A response to a question….

“I just remembered a sentence that I learned in two college classes: “Aprender a aprender” (“Learning to learn”). I also remember another sentence from a kids show in Spain in the 80s: “Aprender a desaprender” (Learning to dis-learn). After reading things about de-schooling and homeschooling …

I wonder if the description of X just confirms that sentence from Mark Twain: “I did not let my schooling stop my learning” (??). Is learning unconscious? Are schools stopping the natural skills we have? Why do we have to trust experts-authorities in order to learn? Were “pedagogs” paid slaves in the ancient Greece? Do schools have the monopoly of learning?

If this is happening at the classroom level, can be transferred to a greater scale? If so, what is the purpose?”

As usual, another deep question from Angel. The word “unlearn” is quite common in English, so I’m wondering if you used “dis-learn” advisedly, i.e. you had a special meaning or purpose with dis-learn. I am not as up on learning theory and the issues of pedagogy as people may think just because I’m familiar with Ivan Ilych and Paolo Freire, etc. What I do have is a ton of experience outside the school setting, esp with people the schools have failed. I can tell you more about that if you’d like; in fact, I’d put it on my blog it’s a good thing to go into for people to know where I’m coming from (it’s funny how in English “where are you coming from?” is a phrase that arose in the 60s but the same thing in Russian, otkuda vy?, is quite standard).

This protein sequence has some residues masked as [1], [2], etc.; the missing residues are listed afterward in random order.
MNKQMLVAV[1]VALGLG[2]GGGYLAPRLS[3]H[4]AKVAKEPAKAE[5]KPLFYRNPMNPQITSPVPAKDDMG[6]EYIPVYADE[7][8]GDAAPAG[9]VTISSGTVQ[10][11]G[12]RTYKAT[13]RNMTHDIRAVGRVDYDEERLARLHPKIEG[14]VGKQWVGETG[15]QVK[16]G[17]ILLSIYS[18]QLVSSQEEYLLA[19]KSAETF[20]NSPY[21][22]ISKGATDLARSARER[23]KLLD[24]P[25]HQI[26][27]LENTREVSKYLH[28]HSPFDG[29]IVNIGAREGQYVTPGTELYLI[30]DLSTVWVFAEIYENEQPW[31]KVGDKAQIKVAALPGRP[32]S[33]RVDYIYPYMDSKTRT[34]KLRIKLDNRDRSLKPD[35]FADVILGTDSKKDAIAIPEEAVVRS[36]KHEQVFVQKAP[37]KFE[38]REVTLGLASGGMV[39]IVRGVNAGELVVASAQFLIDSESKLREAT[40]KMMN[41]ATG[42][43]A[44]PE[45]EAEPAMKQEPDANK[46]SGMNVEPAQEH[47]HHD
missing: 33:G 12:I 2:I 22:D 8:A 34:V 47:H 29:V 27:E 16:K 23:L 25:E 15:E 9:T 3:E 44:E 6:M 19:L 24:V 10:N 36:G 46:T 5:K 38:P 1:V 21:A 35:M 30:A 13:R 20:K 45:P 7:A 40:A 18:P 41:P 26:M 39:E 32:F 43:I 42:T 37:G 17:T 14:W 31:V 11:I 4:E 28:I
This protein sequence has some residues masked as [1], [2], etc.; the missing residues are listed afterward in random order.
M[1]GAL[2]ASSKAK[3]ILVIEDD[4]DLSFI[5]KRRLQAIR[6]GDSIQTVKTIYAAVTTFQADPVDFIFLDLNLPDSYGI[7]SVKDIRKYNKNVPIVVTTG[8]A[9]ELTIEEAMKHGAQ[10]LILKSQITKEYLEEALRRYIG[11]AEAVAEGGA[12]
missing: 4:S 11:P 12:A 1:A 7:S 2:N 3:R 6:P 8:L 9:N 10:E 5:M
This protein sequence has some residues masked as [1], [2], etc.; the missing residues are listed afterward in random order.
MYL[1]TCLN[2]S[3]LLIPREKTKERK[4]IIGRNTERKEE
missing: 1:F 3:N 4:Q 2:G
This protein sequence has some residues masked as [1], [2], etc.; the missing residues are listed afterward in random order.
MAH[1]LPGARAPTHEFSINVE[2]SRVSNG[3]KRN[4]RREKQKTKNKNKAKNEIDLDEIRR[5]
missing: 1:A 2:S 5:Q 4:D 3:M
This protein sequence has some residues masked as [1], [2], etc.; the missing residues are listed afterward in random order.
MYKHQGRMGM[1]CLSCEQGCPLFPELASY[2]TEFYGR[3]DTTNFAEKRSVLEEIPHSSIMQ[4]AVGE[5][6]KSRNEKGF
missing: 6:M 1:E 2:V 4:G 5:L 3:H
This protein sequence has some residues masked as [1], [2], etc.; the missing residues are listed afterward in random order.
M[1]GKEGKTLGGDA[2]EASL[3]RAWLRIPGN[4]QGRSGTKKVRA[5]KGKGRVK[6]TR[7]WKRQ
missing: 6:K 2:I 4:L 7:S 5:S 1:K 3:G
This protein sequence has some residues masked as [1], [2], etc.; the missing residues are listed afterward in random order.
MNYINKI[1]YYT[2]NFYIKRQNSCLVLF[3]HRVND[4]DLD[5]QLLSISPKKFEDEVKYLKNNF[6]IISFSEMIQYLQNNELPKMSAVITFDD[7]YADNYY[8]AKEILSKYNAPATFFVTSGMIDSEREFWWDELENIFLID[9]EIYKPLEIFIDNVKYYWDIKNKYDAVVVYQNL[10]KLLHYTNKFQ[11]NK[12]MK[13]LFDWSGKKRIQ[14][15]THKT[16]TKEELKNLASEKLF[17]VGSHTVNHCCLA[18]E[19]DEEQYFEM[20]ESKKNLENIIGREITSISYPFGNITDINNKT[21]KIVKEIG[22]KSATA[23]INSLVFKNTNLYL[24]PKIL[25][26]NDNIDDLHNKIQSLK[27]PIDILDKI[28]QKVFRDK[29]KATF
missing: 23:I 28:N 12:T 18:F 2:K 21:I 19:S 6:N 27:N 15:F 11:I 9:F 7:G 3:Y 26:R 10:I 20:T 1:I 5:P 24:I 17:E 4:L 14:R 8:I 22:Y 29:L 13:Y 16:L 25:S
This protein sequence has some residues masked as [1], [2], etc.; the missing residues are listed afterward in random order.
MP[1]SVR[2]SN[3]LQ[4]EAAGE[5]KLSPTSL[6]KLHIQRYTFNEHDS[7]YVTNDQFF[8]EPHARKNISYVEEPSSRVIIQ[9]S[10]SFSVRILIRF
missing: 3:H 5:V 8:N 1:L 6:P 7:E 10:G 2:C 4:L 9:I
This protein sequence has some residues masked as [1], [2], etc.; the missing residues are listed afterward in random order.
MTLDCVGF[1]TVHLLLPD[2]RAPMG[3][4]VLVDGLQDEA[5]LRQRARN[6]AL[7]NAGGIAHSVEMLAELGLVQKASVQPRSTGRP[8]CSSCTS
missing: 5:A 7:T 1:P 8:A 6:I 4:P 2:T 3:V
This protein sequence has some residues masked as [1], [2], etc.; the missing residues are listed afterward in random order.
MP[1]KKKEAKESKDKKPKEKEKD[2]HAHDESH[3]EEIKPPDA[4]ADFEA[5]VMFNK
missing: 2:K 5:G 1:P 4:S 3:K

If you’ll notice on the listserv, most members are very tied up in their jobs and want to know how to do that job within the limits or parameters, as people say nowadays of that job. I always started from a completely different position: what is the goal of the job, the purpose, the raison d’etre? If I worked for Child Protective Services and my job was #1 to protect children and #2 to keep united or reunite families, I did both, a careful balancing act that left no room for “procedures” and bureaucratic niceties. When I became a fl teacher, the goal was students proficient in the language to the level time permitted. Again, that left little time for items that did not lead to that. (a caveat here: I always included a lot of linguistics b/c I felt that would help them understand my methods, so different from those of their other teachers, even fl teachers, and I taught a lot of culture b/c my students tended to have views so prejudiced as to be hostile toward people whose language they were studying). I had no interest in contests, in national organizations (for the students), for standardized tests which did not test for proficiency, etc.